The only real knock against the Phillies is the division they play in. They are a solid club that should get in the high eighties in the win column, but playing in the highly competitive NL East will keep them finishing in the middle of the pack.
4. New York Mets 70-92 (2012 Record: 74-88)
Key Additions: SP Shaun Marcum, C John Buck
Key Departures: SP R.A. Dickey
The NL East certainly has a talent gap, as evidenced by the Mets and Marlins. As Washington, Atlanta and Philly assert themselves as divisional powerhouses, perhaps no word better describes New York than mediocre. Unfortunately for Mets fans, little winter activity beyond the loss of R.A. Dickey and addition of Shaun Marcum means the Mets will probably finish near the bottom.
The Mets have three proven starters that can go deep into games in Jon Niese, Shaun Marcum and Johan Santana. However, Santana’s status remains questionable as he has been sidelined much of spring training with a nagging soreness in his left shoulder. Shaun Marcum is usually consistent with a sub 4.00 ERA, but a shoulder issue raises questions about his availability as well. The Mets cannot count on Marcum, even at full health, to have a season reminiscent of R.A. Dickey last year. At best New York’s rotation is questionable, and it does not match up well against Philly or Washington’s stacked rotations.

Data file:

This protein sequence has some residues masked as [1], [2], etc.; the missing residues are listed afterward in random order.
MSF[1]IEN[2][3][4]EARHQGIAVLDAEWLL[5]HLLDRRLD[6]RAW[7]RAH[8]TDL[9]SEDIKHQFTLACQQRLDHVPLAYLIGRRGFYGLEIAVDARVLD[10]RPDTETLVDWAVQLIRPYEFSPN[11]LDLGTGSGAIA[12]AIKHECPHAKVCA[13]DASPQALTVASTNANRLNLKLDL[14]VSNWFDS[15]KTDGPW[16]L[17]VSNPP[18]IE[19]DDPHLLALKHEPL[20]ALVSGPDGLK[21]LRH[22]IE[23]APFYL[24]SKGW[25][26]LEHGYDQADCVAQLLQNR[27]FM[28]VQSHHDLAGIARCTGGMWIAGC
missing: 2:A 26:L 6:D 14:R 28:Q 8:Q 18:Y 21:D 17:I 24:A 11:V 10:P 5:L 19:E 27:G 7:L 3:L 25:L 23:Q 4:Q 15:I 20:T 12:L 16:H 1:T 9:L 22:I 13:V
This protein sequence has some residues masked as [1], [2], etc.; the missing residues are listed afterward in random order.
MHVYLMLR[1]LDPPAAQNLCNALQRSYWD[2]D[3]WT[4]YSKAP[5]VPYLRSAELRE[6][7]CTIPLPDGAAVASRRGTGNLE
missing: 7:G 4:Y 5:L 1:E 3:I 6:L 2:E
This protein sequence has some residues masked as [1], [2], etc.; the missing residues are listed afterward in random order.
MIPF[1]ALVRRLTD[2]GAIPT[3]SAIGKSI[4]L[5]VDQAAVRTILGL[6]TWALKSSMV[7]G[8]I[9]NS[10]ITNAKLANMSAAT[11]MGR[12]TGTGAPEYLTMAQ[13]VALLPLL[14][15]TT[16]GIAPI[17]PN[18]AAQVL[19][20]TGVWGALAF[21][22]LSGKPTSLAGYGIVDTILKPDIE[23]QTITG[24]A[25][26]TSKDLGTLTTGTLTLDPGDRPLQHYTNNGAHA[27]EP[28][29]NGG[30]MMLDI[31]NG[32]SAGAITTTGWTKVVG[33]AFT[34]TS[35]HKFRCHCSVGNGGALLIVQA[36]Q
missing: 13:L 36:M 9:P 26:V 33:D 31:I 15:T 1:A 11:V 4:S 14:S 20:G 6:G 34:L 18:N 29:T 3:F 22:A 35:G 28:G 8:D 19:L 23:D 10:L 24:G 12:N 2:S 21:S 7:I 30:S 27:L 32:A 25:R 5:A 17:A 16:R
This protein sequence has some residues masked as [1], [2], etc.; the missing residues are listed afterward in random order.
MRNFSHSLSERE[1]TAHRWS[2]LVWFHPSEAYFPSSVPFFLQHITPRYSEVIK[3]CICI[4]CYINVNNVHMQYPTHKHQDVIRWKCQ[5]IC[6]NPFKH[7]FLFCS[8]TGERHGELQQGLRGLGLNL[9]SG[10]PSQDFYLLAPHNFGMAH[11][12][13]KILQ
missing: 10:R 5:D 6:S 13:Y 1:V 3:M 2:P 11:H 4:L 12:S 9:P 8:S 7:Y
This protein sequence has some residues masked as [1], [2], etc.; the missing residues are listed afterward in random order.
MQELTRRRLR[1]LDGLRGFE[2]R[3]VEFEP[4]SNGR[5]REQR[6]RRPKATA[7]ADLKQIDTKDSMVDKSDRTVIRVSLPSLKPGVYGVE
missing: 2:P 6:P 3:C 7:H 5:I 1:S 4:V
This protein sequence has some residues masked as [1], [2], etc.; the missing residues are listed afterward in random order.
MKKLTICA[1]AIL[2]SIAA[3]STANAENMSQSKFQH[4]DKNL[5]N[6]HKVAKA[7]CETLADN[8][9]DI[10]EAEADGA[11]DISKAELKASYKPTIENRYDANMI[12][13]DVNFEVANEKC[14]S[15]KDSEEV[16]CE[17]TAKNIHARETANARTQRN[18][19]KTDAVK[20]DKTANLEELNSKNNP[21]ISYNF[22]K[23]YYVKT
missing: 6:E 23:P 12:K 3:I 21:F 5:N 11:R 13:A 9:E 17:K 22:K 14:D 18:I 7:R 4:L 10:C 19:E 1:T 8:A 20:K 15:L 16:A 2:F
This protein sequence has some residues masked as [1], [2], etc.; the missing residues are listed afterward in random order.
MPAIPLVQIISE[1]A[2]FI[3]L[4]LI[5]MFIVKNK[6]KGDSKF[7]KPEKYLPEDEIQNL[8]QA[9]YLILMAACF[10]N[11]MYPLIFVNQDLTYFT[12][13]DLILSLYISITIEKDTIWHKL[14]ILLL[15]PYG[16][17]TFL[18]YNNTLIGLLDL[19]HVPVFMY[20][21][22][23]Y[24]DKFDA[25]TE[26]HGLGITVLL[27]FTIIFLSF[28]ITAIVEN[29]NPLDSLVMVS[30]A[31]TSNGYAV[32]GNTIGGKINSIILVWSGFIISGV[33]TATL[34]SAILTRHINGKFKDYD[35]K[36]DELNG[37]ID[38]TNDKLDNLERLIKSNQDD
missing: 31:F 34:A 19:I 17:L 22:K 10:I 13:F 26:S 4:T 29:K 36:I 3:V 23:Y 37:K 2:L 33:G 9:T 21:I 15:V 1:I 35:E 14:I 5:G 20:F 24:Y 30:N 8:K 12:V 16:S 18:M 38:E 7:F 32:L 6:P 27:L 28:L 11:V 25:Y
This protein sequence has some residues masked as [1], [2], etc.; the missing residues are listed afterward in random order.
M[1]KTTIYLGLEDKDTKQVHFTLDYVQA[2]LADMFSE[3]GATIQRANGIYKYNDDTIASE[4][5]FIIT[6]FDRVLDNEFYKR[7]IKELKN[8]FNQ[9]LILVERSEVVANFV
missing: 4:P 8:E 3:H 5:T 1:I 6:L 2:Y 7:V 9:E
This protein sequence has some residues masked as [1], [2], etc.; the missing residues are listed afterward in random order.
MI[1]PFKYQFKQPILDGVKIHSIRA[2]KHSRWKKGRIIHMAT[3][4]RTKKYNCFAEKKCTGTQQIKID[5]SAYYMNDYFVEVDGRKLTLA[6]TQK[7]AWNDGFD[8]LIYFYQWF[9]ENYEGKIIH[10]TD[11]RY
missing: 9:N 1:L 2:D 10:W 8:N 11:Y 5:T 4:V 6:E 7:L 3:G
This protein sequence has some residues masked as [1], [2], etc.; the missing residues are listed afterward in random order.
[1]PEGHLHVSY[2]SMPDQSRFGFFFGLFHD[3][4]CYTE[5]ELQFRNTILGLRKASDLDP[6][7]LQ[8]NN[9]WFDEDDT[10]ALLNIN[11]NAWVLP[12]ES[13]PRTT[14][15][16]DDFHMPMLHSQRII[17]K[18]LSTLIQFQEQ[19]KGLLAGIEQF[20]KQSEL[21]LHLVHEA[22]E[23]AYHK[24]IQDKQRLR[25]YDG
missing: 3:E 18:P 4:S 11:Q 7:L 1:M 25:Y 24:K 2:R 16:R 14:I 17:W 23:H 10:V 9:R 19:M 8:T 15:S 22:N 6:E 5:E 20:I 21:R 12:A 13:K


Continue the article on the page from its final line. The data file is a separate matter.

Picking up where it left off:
The Mets locked up David Wright for another eight years, guaranteeing their lineup’s mainstay will be around in the future. However, picking up John Buck at catcher wasn’t exactly the big offensive move the team with the sixth-least runs scored needed over the offseason. Ike Davis provides 30-home run power to compliment Wright. Daniel Murphy and Ruben Tejada can hit for average, but New York really needs one more big bat in their lineup.
The Mets were missing pieces last season, and failed to acquire the necessary parts over the offseason. With R.A. Dickey out of town and a division that improved, there may be little to cheer about in New York.
5. Miami Marlins 65-97 (2012 Record: 69-93)
Key Additions: 3B Placido Polanco, SP Jon Rauch, OF Juan Pierre